"Data from church records for Okak, Hebron, and Brevig also supported the historical anecdotes about the high mortality in these isolated communities," said Mamelund.
The study also shows that it was mainly people belonging to indigenous populations who died in the worst affected areas. Findings suggest, that to a greater extent, the geographically isolated indigenous groups had risk factors associated with influenza, such as co-morbidities e.g. pulmonary tuberculosis, cramped living conditions and poverty compared to Caucasian populations living in cities and countries with a high degree of urbanisation in the West. In addition, loss of caregivers due to high mortality was an indirect cause of many fatalities. Genetic explanations may also have played a role, says Mamelund.
The study is published in the latest issue of the Epidemics journal, and is based on quantitative data from archives and church records and ethnographic data from Scandinavia, North America and Oceania.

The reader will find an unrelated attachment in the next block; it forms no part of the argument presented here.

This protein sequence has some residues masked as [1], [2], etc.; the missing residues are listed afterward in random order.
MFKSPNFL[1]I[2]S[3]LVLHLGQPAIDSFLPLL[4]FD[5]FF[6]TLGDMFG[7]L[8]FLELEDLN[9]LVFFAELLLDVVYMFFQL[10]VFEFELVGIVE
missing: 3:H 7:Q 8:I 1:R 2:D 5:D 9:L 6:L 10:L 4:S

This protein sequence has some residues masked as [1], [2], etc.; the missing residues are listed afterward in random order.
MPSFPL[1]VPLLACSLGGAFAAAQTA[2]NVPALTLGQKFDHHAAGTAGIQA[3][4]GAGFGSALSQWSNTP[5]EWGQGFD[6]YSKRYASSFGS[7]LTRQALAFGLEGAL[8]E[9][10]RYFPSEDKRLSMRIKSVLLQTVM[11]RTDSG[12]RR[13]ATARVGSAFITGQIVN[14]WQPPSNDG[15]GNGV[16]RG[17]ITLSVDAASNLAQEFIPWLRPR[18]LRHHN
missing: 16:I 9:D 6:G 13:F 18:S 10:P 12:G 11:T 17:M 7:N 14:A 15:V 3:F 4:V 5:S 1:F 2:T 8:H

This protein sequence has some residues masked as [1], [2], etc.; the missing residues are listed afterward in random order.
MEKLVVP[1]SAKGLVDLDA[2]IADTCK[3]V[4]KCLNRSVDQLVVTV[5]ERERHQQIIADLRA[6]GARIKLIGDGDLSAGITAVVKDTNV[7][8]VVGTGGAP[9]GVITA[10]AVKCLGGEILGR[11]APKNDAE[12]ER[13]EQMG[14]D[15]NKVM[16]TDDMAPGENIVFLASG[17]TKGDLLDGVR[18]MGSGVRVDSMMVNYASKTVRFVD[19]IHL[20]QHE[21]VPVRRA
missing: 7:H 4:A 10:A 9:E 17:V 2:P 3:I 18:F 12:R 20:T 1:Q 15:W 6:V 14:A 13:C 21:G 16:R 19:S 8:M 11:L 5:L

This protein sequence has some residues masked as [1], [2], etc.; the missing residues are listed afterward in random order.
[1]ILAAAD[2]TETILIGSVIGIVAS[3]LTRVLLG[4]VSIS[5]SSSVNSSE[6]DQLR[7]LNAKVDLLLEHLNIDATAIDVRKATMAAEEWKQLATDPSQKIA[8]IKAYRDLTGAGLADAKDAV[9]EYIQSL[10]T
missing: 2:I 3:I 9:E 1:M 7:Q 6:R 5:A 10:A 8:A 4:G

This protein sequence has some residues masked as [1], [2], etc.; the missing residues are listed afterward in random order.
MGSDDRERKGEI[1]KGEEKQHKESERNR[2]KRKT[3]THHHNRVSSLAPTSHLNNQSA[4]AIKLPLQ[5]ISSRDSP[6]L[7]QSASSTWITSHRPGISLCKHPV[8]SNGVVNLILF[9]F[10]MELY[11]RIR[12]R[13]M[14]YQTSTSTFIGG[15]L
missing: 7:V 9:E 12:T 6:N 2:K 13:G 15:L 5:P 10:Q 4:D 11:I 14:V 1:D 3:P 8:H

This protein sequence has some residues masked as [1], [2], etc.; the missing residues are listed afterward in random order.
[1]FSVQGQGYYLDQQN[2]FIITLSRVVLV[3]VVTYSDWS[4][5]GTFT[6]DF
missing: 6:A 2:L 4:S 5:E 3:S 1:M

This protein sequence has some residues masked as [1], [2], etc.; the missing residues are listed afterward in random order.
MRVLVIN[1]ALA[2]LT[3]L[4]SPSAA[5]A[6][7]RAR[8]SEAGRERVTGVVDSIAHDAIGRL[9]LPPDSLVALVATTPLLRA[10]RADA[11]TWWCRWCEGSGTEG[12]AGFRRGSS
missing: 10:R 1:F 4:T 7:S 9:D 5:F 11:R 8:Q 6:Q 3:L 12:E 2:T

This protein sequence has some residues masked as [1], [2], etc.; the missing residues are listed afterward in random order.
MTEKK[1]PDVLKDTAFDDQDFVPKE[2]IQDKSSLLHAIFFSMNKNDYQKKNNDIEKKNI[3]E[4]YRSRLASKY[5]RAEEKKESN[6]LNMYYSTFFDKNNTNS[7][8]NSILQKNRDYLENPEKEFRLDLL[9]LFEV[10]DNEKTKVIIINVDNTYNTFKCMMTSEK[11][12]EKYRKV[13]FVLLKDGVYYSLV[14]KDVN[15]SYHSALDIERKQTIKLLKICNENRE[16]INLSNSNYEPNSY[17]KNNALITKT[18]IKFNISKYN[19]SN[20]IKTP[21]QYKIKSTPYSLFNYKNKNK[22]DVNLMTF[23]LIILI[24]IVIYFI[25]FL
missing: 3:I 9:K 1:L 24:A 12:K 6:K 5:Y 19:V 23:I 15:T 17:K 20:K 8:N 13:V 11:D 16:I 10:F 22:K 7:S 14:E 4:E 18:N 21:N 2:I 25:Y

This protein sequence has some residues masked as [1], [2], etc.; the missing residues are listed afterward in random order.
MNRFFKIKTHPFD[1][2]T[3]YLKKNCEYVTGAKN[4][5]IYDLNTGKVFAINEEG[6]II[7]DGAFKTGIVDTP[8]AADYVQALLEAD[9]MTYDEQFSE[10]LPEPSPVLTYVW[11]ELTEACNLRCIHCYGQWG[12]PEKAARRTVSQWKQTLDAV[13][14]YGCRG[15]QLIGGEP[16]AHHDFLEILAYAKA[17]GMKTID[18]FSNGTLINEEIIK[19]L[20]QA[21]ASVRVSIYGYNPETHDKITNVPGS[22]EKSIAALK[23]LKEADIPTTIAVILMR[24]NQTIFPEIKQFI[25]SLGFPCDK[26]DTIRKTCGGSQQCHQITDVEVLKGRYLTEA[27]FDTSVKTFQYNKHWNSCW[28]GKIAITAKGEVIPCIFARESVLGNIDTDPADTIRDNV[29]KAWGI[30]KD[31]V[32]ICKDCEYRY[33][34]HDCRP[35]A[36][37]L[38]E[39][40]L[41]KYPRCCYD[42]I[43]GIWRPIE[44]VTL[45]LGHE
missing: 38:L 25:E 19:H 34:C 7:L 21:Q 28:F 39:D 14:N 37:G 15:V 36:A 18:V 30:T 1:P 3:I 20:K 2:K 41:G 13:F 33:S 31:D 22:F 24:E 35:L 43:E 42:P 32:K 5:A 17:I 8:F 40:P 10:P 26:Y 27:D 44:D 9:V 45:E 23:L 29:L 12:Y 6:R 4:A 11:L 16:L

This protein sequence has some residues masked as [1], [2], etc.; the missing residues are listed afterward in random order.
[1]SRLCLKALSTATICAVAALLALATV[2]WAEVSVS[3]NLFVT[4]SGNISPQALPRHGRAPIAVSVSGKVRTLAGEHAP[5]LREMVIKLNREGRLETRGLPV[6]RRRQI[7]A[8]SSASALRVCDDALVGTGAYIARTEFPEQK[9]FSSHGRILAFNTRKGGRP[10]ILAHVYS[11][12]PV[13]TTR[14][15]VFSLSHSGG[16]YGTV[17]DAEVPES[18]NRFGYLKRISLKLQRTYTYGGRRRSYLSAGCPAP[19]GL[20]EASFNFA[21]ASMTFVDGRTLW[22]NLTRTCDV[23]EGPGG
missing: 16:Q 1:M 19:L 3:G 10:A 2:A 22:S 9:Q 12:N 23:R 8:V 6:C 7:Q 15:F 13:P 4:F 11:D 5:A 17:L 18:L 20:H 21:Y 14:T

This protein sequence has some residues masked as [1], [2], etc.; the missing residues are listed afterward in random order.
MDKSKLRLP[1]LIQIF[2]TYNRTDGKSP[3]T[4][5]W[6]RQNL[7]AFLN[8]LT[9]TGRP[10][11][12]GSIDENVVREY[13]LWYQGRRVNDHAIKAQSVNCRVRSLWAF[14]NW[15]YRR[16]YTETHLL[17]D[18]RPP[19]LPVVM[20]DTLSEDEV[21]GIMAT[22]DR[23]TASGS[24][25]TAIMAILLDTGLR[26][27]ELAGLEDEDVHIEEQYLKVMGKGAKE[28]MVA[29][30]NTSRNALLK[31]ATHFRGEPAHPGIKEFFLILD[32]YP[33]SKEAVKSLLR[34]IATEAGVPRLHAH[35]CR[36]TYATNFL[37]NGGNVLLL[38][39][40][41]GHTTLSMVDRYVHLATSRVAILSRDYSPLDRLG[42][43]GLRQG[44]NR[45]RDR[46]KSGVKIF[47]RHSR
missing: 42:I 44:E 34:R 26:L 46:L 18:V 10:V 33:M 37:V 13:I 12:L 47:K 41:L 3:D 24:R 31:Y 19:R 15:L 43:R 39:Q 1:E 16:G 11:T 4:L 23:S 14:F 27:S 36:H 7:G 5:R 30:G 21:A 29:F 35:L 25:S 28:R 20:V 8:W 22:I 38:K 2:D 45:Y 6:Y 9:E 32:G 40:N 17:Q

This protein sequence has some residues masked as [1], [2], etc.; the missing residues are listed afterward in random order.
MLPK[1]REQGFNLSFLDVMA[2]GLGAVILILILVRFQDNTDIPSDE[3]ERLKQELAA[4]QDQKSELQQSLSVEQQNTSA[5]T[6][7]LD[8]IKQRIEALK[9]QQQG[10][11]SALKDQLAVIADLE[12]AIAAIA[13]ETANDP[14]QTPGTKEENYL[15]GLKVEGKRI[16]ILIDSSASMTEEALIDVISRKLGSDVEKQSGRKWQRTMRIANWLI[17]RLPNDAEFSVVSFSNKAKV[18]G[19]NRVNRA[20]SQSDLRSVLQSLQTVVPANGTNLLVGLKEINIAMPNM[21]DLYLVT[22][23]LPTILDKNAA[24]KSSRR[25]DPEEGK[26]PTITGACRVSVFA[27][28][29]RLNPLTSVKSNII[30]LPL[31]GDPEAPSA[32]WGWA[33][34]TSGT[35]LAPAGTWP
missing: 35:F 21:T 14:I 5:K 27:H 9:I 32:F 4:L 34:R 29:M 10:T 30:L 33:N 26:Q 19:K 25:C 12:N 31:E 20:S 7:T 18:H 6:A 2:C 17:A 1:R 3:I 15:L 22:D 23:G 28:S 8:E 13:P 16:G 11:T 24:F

What conclusions can be drawn from this study?
"Firstly, the new research shows that it was only in cities and countries in the West that people older than 65 years had lower than expected mortality. In very isolated indigenous communities, mortality was very high for all adults over 30 years of age, and higher than during seasonal outbreaks of influenza in the years before 1918.
"Secondly, we conclude that without adequate immunological protection for large parts of the world's population, Spanish flu would probably have claimed many more lives than the most widely quoted estimate of 50-100 million dead.
|Contact: Julie Johansen|
Norwegian Institute of Public Health